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Five doctoral students awarded Contemporary History Institute fellowships

Five graduate students are the 2024–25 recipients of the Contemporary History Institute's Klinder Fellowships and the Baker Peace Fellowships.

All five are Ph.D. candidates, which means they have completed all the required coursework and have successfully passed their qualifying exams. The award provides fellows with a stipend to facilitate dissertation completion or research.

"Some students use these fellowships to visit archives or libraries for further dissertation research. Other students use the funding to attend and present their research at academic conferences," said Dr. Alec Holcombe, associate professor of history and director of the Contemporary History Institute (CHI).

Harrison Fender and Sukyoung Hong are the 2024-25 Klinder Fellows. The Klinder endowment was established in the 1990s to fund a dissertation writing year for Ohio University doctoral students enrolled in the Contemporary History Institute Certificate program.

Cody BillockGeorge Ofori Atta, and Jordan Zdinak are the 2024–25 Baker fellows. The John and Elizabeth Baker Peace Endowment funds the Baker Peace Fellowship through the Baker Peace Studies program, which was created in the 1980s to support teaching, scholarship and conferences at Ohio University that promote the study of conflict and conflict resolution. The program offers at least one fellowship each year to a CHI certificate student.

About the Fellowship Awardees:

Cody Billock

Cody Billock

Billock’s dissertation, titled “Huế & the Global Vietnamese Civil War, 1945-1975”, examines a thirty-year period when a violent Civil War consumed Vietnamese society. Based on archival research in Vietnamese, French, and American archives, his project employs Huế City in Central Vietnam as a case study to explore the fractured nature of Vietnamese politics.

“At this time, various Nationalist Parties battled not only with the Communist Party but with each other for control of Huế city,” said Billock, who studies Vietnamese history under the advisement of Holcombe. “Sectarian religious strife between Catholics and Buddhists further contributed to the unrest. This civil war was grafted onto the broader Cold War struggle between the Communist and Capitalist blocs, which further facilitated domestic political violence in Vietnam.”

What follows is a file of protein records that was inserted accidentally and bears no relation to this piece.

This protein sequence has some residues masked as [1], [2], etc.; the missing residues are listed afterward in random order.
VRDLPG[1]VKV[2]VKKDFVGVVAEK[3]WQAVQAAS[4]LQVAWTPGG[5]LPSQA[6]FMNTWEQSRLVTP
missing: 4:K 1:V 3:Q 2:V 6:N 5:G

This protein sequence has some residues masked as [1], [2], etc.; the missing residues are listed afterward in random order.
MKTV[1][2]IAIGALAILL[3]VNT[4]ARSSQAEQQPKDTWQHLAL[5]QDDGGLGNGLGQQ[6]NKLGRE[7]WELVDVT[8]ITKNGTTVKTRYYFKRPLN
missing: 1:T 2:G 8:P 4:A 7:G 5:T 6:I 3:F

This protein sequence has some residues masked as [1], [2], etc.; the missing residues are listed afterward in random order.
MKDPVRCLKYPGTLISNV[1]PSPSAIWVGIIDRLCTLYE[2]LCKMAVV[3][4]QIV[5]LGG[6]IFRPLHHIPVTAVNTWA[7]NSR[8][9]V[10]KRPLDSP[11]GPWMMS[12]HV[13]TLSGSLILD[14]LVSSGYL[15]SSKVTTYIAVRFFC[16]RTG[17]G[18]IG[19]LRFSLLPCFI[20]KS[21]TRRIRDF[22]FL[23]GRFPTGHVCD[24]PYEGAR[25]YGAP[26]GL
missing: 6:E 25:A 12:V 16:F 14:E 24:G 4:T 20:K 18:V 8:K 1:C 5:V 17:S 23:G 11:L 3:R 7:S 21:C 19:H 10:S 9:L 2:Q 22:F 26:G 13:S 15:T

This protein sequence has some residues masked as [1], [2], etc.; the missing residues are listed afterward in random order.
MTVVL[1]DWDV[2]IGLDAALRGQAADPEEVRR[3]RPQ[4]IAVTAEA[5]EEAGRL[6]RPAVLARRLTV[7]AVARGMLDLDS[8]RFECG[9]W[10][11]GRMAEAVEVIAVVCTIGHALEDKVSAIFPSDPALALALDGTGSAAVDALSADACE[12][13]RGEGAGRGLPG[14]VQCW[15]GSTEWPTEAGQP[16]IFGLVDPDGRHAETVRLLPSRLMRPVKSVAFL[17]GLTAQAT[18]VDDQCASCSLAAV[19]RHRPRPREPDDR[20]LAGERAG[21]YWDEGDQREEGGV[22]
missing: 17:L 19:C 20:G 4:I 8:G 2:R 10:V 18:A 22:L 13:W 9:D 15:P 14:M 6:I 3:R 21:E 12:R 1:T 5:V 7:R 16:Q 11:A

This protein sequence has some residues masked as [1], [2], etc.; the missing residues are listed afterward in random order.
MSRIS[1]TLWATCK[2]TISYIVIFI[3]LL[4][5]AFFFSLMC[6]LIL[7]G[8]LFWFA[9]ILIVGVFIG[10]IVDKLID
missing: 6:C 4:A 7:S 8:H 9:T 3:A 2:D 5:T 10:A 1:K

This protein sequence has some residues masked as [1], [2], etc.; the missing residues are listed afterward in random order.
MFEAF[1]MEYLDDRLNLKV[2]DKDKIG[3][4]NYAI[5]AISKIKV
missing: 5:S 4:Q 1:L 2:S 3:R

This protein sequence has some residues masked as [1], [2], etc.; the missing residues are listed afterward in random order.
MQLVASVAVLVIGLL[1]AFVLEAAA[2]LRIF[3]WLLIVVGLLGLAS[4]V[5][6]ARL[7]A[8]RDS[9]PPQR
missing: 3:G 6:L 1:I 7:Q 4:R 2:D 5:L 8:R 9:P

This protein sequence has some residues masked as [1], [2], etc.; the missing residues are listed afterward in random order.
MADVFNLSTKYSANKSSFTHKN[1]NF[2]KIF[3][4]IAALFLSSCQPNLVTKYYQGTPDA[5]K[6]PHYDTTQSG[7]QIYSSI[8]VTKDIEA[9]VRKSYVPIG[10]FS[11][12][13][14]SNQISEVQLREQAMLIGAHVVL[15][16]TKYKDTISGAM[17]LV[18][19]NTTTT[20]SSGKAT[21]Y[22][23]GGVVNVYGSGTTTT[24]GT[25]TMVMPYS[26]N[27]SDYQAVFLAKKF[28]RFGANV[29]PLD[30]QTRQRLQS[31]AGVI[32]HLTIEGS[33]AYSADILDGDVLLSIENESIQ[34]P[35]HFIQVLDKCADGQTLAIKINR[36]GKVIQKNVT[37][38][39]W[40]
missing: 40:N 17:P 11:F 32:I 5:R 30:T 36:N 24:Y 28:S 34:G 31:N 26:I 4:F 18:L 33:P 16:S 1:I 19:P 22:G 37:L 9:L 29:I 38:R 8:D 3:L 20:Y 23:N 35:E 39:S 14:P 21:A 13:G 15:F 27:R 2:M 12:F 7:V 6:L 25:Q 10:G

Billock, who earned his Master of Arts in History from San Diego State in 2020, said that during his Fellowship year he plans to continue his research at the John F. Kennedy, Lyndon B. Johnson, and Gerald Ford Presidential Archives in the United States. He also also plans to visit the Thua Thien Provincial archive in Vietnam.

Harrison Fender

Harrison Fender

Fender’s dissertation, “The Maritime Strategy Ashore: Amphibious Operations, Intelligence, and the Security of NATO’s Littoral,” discusses the use of British and American amphibious operations along NATO’s Northern Flank during the final years of the Cold War. British and American amphibious forces had been vital in protecting Western interests during the first decades of the Cold War. But by the beginning of the 1970s, her argues, economic stagnation and a shift from global commitments had weakened British and American amphibious capabilities. British and American amphibious forces found a new role in NATO planning, particularly defending NATO’s flanks. Intelligence assessments revealed NATO’s flanks had become vulnerable to Soviet naval, amphibious, and airborne forces. Overall, the use of amphibious forces in offensive and defensive roles helped demonstrate NATO’s resolve in checking Soviet ambitions in Europe.

“I plan on using the Klinder Fellowship to finish my dissertation,” Fender said. :I have recently concluded collecting all my research from British and American archives, and I will spend the next academic year writing my dissertation. My plan is to have the dissertation completed and defended by the Spring of 2025.”

Fender earned a Master of Arts in History from Ohio University in 2019. He studies British imperial and naval history under the direction of Dr. John Brobst.

Sukyoung Hong

Sukyoung Hong

Hong’s dissertation, “Seeing Through Western Eyes: How Racialized Beauty Standards Shaped Lives of Women of Color in the Late Twentieth Century,” explores how beauty standards, established around whiteness, contributed to the exclusion of Asian American women from mainstream American society and how Asian American women appropriated the white beauty ideals to pursue social acceptance in the late twentieth century.